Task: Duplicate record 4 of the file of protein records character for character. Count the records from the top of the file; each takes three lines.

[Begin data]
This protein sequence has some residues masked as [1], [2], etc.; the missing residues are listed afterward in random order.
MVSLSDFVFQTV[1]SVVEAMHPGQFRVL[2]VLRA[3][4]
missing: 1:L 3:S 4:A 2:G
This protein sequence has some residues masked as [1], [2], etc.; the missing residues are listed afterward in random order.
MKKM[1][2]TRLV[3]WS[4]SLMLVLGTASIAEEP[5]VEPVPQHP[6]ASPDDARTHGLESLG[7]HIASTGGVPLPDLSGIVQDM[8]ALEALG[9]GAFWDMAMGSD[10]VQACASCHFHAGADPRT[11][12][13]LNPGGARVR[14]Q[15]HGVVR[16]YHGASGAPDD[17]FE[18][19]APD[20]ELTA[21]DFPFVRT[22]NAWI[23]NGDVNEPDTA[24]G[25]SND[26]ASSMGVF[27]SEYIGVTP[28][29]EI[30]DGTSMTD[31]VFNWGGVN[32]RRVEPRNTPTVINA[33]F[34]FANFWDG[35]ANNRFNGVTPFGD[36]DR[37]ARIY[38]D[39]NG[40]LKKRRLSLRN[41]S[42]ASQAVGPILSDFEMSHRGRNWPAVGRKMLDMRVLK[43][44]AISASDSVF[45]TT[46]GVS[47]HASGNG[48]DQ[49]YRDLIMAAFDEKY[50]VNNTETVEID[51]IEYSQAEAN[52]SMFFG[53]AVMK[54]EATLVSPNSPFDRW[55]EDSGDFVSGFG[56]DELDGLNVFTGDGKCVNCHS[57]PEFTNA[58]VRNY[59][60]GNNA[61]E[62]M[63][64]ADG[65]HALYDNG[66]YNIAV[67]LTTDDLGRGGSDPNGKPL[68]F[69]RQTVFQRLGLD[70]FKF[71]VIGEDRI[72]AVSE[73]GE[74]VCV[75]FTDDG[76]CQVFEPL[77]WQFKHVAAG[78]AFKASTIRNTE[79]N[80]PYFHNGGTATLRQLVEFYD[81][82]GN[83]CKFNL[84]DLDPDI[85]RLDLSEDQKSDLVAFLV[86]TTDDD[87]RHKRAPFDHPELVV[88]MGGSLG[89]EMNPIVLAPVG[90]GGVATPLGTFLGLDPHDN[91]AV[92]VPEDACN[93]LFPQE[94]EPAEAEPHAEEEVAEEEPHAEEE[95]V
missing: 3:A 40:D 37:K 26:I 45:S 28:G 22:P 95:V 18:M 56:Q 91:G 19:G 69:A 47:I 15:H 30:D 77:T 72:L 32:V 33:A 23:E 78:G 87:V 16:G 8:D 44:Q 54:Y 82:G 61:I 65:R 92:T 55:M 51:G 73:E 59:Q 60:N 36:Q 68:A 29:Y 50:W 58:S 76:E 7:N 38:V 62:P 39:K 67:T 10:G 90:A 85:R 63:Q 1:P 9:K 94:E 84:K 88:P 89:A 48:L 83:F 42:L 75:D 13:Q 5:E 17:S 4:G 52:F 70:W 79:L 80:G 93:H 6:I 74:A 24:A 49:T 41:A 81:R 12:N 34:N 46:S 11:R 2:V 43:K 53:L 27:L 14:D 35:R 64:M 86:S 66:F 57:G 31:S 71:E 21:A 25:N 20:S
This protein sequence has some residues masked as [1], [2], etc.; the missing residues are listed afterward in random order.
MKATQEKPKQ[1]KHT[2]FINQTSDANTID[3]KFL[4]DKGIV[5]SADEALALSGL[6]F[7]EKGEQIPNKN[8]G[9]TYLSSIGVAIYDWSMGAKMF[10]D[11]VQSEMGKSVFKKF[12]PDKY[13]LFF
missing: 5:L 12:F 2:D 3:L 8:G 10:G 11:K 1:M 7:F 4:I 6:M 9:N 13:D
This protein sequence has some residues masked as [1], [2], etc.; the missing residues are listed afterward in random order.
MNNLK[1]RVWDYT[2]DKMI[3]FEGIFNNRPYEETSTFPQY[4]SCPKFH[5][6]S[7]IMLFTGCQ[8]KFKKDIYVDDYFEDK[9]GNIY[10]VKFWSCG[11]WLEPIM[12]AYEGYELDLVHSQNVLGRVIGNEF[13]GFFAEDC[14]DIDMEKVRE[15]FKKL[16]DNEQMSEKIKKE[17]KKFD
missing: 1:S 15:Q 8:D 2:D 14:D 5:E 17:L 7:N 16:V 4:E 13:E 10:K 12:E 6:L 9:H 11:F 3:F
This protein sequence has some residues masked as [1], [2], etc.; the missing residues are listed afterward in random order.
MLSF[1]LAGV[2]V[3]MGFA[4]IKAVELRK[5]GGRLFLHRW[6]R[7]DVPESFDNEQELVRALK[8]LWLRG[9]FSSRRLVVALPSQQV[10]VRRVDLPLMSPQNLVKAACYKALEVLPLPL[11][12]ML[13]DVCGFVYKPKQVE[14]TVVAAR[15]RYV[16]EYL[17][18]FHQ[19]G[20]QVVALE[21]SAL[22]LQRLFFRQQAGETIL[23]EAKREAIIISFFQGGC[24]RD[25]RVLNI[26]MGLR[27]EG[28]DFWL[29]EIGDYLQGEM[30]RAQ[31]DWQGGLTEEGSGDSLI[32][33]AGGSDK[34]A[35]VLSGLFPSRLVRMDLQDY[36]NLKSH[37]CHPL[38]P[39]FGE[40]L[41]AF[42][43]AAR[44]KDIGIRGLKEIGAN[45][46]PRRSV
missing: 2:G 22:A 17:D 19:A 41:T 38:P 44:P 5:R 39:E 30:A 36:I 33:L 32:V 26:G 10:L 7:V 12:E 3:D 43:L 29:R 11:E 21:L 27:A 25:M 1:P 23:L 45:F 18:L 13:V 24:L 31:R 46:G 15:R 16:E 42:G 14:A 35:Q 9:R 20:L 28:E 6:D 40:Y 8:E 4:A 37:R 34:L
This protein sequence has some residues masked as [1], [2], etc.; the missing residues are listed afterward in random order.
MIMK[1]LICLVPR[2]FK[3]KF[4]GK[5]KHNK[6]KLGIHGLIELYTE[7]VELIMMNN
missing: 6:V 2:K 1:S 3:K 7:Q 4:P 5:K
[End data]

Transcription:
This protein sequence has some residues masked as [1], [2], etc.; the missing residues are listed afterward in random order.
MNNLK[1]RVWDYT[2]DKMI[3]FEGIFNNRPYEETSTFPQY[4]SCPKFH[5][6]S[7]IMLFTGCQ[8]KFKKDIYVDDYFEDK[9]GNIY[10]VKFWSCG[11]WLEPIM[12]AYEGYELDLVHSQNVLGRVIGNEF[13]GFFAEDC[14]DIDMEKVRE[15]FKKL[16]DNEQMSEKIKKE[17]KKFD
missing: 1:S 15:Q 8:D 2:D 14:D 5:E 17:L 7:N 16:V 4:E 13:E 10:K 12:E 6:L 9:H 11:F 3:F